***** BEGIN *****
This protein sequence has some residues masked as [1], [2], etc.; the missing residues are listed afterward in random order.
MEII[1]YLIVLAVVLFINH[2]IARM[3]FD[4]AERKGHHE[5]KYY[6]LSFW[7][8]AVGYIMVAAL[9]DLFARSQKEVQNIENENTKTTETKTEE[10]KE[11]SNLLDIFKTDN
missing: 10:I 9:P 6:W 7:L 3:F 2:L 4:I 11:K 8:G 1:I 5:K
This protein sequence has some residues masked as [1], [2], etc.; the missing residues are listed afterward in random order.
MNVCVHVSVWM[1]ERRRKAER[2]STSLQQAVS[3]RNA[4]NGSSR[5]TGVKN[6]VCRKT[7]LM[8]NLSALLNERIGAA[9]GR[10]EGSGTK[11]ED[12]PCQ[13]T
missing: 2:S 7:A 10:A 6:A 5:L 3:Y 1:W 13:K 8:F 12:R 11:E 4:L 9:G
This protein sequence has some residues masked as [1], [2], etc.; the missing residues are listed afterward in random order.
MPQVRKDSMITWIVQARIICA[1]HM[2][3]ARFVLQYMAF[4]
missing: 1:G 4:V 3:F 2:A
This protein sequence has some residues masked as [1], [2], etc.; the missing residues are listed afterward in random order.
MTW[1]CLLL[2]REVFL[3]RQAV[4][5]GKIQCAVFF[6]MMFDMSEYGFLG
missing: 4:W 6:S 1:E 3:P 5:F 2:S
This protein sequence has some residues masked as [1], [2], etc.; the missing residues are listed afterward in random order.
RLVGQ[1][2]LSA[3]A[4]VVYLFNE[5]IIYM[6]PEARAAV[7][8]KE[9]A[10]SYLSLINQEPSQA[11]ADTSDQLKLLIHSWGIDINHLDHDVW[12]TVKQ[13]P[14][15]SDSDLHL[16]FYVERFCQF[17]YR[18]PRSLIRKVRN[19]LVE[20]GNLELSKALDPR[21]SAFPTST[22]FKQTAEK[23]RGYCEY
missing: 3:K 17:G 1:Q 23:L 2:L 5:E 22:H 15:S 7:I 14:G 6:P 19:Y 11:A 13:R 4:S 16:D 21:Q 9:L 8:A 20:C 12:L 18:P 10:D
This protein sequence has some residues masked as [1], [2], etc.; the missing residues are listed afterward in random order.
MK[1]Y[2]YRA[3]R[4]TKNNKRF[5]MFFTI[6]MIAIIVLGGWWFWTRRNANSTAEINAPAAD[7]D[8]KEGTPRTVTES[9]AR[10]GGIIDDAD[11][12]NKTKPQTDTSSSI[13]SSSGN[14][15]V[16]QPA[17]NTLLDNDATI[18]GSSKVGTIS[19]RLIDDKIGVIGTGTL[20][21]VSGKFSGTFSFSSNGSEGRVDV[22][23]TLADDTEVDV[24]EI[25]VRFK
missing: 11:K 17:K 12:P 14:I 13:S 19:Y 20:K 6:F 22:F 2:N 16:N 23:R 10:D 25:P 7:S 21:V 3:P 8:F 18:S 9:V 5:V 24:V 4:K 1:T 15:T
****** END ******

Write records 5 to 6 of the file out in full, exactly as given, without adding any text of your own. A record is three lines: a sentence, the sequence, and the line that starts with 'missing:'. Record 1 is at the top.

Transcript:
This protein sequence has some residues masked as [1], [2], etc.; the missing residues are listed afterward in random order.
RLVGQ[1][2]LSA[3]A[4]VVYLFNE[5]IIYM[6]PEARAAV[7][8]KE[9]A[10]SYLSLINQEPSQA[11]ADTSDQLKLLIHSWGIDINHLDHDVW[12]TVKQ[13]P[14][15]SDSDLHL[16]FYVERFCQF[17]YR[18]PRSLIRKVRN[19]LVE[20]GNLELSKALDPR[21]SAFPTST[22]FKQTAEK[23]RGYCEY
missing: 3:K 17:G 1:Q 23:L 2:L 5:E 22:H 15:S 7:I 14:G 6:P 19:Y 11:A 13:R 4:S 16:D 21:Q 9:L 8:A 20:C 12:L 18:P 10:D
This protein sequence has some residues masked as [1], [2], etc.; the missing residues are listed afterward in random order.
MK[1]Y[2]YRA[3]R[4]TKNNKRF[5]MFFTI[6]MIAIIVLGGWWFWTRRNANSTAEINAPAAD[7]D[8]KEGTPRTVTES[9]AR[10]GGIIDDAD[11][12]NKTKPQTDTSSSI[13]SSSGN[14][15]V[16]QPA[17]NTLLDNDATI[18]GSSKVGTIS[19]RLIDDKIGVIGTGTL[20][21]VSGKFSGTFSFSSNGSEGRVDV[22][23]TLADDTEVDV[24]EI[25]VRFK
missing: 11:K 17:K 12:P 14:I 13:S 19:Y 20:K 6:F 22:F 2:N 16:N 23:R 10:D 25:P 7:S 21:V 3:P 8:F 18:S 9:V 5:V 24:V 4:K 1:T 15:T